speeches. Grace would lead her on--at least she did at first, till
experience made Lois wiser--to express her thoughts on such subjects,
till, just when the girl's heart was opening, her aunt would turn
round upon her with some bitter sneer that roused all the evil
feelings in Lois's disposition by its sting. Now Manasseh seemed,
through all his anger, to be so really grieved by what he considered
her error, that he went much nearer to convincing her that there might
be two sides to a question. Only this was a view that it appeared like
treachery to her dead father's memory to entertain.

Somehow, Lois felt instinctively that Manasseh was really friendly
towards her. He was little in the house; there was farming, and some
kind of mercantile business to be transacted by him, as real head of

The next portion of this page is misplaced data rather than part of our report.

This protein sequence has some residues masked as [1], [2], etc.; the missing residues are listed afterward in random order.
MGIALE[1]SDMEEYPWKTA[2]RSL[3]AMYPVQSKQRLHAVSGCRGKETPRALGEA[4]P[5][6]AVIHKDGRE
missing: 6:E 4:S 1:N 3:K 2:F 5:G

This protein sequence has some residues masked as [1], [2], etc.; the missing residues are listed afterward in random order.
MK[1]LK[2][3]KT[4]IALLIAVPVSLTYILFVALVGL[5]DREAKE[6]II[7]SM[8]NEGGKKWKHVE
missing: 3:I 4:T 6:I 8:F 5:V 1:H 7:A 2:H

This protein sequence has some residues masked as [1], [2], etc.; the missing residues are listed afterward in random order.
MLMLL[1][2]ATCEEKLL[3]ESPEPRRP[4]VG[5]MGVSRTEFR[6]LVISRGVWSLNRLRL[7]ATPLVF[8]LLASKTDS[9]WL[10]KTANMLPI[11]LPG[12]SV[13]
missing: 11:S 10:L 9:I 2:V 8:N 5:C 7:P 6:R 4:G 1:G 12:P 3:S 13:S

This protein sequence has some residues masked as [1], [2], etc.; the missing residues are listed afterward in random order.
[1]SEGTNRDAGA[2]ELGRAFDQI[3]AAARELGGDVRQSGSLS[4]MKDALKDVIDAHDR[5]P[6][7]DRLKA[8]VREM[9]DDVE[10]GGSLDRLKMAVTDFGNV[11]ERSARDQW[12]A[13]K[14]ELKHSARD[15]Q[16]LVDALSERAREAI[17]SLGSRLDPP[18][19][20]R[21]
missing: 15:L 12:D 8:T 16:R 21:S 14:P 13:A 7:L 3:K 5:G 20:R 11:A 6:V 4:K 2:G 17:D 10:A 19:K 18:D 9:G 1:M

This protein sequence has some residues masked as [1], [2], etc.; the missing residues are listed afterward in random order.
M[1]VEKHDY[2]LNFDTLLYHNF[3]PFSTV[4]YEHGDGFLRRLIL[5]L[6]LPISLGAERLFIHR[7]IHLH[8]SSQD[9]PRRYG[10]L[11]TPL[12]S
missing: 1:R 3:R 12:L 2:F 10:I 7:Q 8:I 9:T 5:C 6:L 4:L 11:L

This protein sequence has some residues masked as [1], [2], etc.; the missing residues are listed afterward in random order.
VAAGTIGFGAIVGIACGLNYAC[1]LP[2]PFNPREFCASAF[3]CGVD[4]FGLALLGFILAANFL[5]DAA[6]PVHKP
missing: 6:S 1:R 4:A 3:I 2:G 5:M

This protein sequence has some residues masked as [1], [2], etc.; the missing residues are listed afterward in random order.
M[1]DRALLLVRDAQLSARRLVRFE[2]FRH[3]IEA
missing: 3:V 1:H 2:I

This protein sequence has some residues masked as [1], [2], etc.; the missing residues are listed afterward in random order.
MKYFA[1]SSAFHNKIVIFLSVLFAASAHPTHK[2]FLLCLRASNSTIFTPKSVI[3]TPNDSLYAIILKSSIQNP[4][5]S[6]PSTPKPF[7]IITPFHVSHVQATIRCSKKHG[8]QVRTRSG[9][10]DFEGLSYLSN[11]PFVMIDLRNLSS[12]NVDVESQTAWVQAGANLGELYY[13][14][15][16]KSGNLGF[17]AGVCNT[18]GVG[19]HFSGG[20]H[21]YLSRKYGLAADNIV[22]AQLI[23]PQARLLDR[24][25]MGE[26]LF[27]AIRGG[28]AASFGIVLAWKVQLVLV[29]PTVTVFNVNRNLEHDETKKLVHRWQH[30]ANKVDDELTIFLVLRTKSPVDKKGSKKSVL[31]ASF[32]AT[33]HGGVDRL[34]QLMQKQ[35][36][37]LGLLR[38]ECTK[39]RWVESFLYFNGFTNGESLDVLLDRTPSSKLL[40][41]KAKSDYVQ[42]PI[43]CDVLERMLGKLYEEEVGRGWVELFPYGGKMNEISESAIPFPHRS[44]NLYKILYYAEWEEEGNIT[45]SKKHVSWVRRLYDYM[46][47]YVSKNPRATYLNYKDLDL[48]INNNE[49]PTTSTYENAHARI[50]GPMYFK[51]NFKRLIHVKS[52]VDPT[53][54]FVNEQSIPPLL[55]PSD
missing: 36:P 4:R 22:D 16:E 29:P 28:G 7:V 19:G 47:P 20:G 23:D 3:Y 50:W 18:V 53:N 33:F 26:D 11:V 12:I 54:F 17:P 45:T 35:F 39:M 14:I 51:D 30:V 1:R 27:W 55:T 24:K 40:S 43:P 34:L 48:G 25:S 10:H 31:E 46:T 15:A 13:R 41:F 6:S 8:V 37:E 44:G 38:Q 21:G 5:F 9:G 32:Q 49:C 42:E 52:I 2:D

the house; and, as the season drew on, he went shooting and hunting in
the surrounding forests, with a daring which caused his mother to warn
and reprove him in private, although to the neighbours she boasted
largely of her son's courage and disregard of danger. Lois did not
often walk out for the mere sake of walking; there was generally some
household errand to be transacted when any of the women of the family
went abroad; but once or twice she had caught glimpses of the dreary,
dark wood, hemming in the cleared land on all sides--the great wood
with its perpetual movement of branch and bough, and its solemn wail,
that came into the very streets of Salem when certain winds blew,
bearing the sound of the pine-trees clear upon the cars that had
leisure to listen. And, from all accounts, this old forest, girdling
round the settlement, was full of dreaded and mysterious beasts, and
still more to be dreaded Indians, stealing in and out among the